Does Obamacare restrict insurance companies' profits?
William Lazonick, PhD, Director of the University of Massachusetts Lowell Center for Industrial Competitiveness, stated the following in his Sep. 23, 2010 article "High Health Care Costs Eminate from Business, Not Government," available at www.huffingtonpost.com:
"[The PPACA] takes steps to limit the boundless profiteering that has become customary in the U.S. health care system...
States have two new tools to prevent health plans from gouging consumers. First, 46 states have received grants from the US Department of Health and Human Services to investigate premium rate increases. This funding will give states the resources to review the complicated actuarial explanations filed by insurance companies and to judge whether premium increases are justified. In addition, plans will now be required to devote a minimum percentage of their premium revenue to medical care instead of administration, executive salaries, profits, lobbying and administrative waste. Plans will owe their customers rebates if they fail to spend at least 80 percent (individual and small group) or 85 percent (large group) of premium dollars on medical expenses."
The US Senate Committe on Commerce, Science, and Transportation's Office of Oversight and Investigations, wrote in its Apr. 15, 2010 staff report "Implementing Health Insurance Reform: New Medical Loss Ratio Information for Policymakers and Consumers," available on commerce.senate.gov:
"Under the law, starting in 2011, insurers will have to meet minimum medical loss ratios or else provide rebates to consumers based on the amount insurers' spending falls below these minimums. PPACA [Patient Protection and Affordable Care Act] establishes a minimum loss ratio of 80% for the individual and small group health insurance segments, and 85% for the large group segment. The decision to establish minimum medical loss ratios at these levels was guided by the Congressional Budget Office's determination that the majority of insurers were already providing benefits to their customers at or above these levels..."
The New York Times, in its May 16, 2010 article "Health Insurance Companies Try to Shape Rules" by Robert Pear, provided:
"Another provision, effective Jan. 1 [of 2010], requires that a minimum percentage of premium dollars be spent on true medical costs related to patient care — not retained by insurers as profit or used to cover administrative expenses. Insurers must refund money to consumers if they do not meet the standards... The law requires insurers to spend a minimum percentage of premiums on health care services and 'activities that improve health care quality' for patients.
Insurers are eager to classify as many expenses as possible in these categories, so they can meet the new test and avoid paying rebates to policyholders. Thus, insurers are lobbying for a broad definition of quality improvement activities that would allow them to count spending on health information technology, nurse hot lines and efforts to prevent fraud. They also want to include the cost of reviewing care by doctors and hospitals, to determine if it was appropriate and followed clinical protocols...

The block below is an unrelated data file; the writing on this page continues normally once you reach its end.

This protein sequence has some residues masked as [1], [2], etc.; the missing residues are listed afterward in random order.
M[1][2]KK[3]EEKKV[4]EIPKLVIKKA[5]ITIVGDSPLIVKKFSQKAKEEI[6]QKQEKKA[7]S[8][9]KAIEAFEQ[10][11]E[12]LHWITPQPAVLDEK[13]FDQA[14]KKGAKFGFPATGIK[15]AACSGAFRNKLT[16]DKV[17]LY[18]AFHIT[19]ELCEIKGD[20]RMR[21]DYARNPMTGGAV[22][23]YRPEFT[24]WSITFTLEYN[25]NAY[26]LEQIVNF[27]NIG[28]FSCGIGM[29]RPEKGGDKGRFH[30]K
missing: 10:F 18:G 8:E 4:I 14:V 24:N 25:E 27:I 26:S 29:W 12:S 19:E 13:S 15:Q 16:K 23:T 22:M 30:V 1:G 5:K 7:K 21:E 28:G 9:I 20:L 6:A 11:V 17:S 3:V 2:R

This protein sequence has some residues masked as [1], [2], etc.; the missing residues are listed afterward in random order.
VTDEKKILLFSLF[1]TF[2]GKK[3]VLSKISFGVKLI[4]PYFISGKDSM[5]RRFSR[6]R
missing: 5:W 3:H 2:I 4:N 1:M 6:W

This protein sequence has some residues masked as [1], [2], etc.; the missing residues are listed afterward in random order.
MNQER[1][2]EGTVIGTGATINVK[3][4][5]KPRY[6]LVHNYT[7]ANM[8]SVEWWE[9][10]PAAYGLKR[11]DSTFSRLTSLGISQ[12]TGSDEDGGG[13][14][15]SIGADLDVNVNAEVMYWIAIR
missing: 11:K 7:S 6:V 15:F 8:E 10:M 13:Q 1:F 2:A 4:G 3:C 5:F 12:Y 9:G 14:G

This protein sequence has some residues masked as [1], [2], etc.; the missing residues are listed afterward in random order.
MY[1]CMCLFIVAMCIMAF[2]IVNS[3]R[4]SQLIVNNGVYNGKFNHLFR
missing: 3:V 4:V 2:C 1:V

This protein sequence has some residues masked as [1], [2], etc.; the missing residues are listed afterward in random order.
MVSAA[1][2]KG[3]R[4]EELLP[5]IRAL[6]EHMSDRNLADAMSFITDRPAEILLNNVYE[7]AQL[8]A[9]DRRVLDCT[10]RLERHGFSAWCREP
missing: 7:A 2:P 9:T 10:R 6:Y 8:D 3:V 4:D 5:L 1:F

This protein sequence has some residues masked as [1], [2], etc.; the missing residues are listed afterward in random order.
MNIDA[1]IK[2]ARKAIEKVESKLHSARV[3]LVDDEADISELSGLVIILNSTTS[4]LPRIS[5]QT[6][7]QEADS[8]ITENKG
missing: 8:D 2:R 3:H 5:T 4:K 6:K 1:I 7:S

Under the new law, insurers in the large group market are generally supposed to spend 85 percent of customers' premiums on 'clinical services' and quality-enhancing activities. The minimum is 80 percent for coverage sold to individuals and small groups."
CNN, in its CNNMoney.com May 25, 2010 article "How Much Health Insurers Actually Spend on You," by Julianne Pepitone, provided:
"Health care reform will require that commercial insurers spend at least 85 cents out of every premium dollar on medical claims for its large-group policyholders. For small-group and individual policies, the figure is 80 cents.
The remaining 15 -20 cents of each premium dollar can be used to pay expenses that do not directly benefit customers -- like payroll, advertising, overhead and profits.
To enforce this new health care spending requirement, which the industry refers to as the medical loss ratio, regulators are now trying to determine which costs should be classified as medical and which are administrative.
The new medical loss ratio requirements go into effect Jan. 1, 2011."
US Department of Health and Human Services (HHS) provided in its June 22, 2010 fact sheet "The Affordable Care Act’s New Patient’s Bill of Rights" on www.healthreform.gov:
"Beginning in January , the Affordable Care Act requires individual and small group insurers to spend at least 80% and large group insurers to spend at least 85% of your premium dollars on direct medical care and efforts to improve the quality of care you receive – and rebate you the difference if they fall short. This will limit spending on overhead and salaries and bonuses paid to insurance company executives and provide new transparency into how your dollars are spent. Insurers will be required to publicly disclose their rates on a new national consumer website – HealthCare.gov."